Tommy “Mayor Of Harlem” Smalls Paradise In Harlem, NY, 1926-1972

May 21, 2017

Tommy Smalls, August 5, 1926 – March 8, 1972, known as Dr. Jive, was an influential African-American radio disc jockey in New York City during the early days of rock and roll. He owned the Smalls Paradise club in Harlem in the 1950s.

Born Thomas Smalls in Savannah, Georgia, he attended Savannah State College, and, after a period in the US Coast Guard, became the first black disc jockey in Savannah in 1947 on radio station WSAV. In 1952 he moved to New York, and became the original “Dr. Jive” on radio station WWRL. His weekday afternoon radio shows – with the slogan “Sit back and relax and enjoy the wax / From three-oh-five to five-three-oh, it’s the Dr. Jive show” – became popular with teenagers and featured vocal groups, blues, rock and roll and Latin music. In 1955 he began to present live rhythm and blues revues from the Rockland Palace and the Apollo Theater, and in November 1955 presented an unprecedented 12-minute segment on the nationally-networked The Ed Sullivan Show featuring Bo Diddley, LaVern Baker, the Five Keys, and Willis “Gator Tail” Jackson.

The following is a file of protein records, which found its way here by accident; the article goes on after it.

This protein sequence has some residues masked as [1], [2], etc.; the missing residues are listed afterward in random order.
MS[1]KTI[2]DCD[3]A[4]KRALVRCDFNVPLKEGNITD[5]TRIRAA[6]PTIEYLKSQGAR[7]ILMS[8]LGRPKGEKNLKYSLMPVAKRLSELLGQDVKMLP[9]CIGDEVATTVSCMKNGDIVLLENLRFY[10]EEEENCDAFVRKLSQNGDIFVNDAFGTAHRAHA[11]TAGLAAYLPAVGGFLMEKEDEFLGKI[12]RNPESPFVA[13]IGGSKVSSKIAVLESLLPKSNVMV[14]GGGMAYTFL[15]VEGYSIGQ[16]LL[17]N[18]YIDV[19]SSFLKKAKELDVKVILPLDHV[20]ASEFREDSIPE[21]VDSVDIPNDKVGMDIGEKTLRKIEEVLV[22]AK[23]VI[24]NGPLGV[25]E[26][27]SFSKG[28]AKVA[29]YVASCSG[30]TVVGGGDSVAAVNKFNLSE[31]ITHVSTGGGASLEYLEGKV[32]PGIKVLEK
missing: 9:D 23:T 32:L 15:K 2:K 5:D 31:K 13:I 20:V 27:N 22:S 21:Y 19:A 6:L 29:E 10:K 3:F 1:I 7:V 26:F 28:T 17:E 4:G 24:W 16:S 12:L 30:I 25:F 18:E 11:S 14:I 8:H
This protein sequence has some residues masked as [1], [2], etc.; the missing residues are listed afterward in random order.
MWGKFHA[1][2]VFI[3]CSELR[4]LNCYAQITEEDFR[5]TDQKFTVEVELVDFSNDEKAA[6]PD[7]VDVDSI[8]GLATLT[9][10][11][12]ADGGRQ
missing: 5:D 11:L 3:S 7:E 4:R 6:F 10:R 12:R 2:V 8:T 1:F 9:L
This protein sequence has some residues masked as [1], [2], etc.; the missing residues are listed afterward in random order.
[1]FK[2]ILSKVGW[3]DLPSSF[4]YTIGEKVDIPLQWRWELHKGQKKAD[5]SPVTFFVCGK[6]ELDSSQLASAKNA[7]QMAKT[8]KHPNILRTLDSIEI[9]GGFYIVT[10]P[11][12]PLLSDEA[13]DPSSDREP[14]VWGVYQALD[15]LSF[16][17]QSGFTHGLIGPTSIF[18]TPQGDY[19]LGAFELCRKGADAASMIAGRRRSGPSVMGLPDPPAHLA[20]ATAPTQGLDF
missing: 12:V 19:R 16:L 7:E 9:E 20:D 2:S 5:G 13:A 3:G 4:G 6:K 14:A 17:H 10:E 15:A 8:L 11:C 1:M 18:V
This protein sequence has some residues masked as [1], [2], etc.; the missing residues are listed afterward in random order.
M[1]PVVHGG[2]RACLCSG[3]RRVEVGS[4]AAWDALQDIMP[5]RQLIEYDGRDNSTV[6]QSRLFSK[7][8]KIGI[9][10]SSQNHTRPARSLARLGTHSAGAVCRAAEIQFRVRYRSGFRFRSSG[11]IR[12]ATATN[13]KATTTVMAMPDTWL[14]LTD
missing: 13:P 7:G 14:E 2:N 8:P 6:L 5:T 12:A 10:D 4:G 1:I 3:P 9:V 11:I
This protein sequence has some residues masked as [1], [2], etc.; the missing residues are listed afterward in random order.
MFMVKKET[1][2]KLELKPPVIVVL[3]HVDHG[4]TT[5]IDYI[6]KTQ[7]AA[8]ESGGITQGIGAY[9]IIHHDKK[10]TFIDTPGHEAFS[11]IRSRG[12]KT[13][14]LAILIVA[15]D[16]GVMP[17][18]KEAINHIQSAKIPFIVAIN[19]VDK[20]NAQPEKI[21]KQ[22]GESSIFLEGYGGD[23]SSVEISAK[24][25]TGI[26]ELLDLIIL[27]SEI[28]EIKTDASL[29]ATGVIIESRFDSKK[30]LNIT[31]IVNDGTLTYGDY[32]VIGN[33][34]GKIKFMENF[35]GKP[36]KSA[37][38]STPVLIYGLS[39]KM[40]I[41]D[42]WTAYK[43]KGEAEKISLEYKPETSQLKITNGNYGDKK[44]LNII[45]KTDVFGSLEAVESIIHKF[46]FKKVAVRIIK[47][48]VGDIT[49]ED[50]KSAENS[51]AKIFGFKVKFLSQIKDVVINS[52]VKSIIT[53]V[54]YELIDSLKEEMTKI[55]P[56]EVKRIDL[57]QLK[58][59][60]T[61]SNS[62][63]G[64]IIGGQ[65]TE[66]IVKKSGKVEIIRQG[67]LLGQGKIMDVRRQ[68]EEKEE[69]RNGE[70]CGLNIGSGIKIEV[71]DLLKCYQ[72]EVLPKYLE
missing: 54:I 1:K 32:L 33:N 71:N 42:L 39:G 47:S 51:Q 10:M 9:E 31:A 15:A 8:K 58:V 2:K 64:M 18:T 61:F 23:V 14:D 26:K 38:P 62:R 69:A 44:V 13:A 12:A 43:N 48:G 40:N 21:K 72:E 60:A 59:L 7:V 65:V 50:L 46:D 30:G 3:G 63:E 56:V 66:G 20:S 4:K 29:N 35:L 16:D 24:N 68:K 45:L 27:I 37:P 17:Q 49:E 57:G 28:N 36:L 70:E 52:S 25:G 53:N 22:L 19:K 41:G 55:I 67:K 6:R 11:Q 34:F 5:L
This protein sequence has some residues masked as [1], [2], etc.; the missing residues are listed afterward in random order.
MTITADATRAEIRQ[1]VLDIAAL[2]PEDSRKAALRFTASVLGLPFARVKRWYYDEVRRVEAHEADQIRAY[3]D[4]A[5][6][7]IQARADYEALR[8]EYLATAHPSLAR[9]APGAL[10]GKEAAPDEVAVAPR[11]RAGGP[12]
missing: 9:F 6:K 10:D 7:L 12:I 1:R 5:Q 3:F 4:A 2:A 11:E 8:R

By the end of 1955, he had purchased the Smalls Paradise club in Harlem, and in May 1956 he was elected to the unofficial post of “Mayor of Harlem”, with a parade held through the town in his honor.

In the late 1950s, he married teen model Dolores De Vega, who years later in 2009, appeared on the TV Land series, “She’s Got the Look.” Their first child, a daughter, Sharon, born in July, 1950 from a previous marriage. Then in November 1955, Tommy Smalls and Dolores DeVega had another daughter, Laura. Soon following was Shawn-nee in June 1957 and finally their son, Tommy Smalls, Jr., in September 1959.

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In 1960, Smalls, along with fellow disc jockey Alan Freed, was arrested and charged in the “payola” scandal, when both were accused of taking bribes to play records on their radio shows, and his radio career ended. He later became promotions manager for Polydor Records in New York. He was also one of the founding members of the National Association of TV and Radio Announcers (NATRA).

He died after a long illness in New York City on March 8, 1972, aged 45.

Photo credit: Tommy Smalls and Jayne Mansfield.

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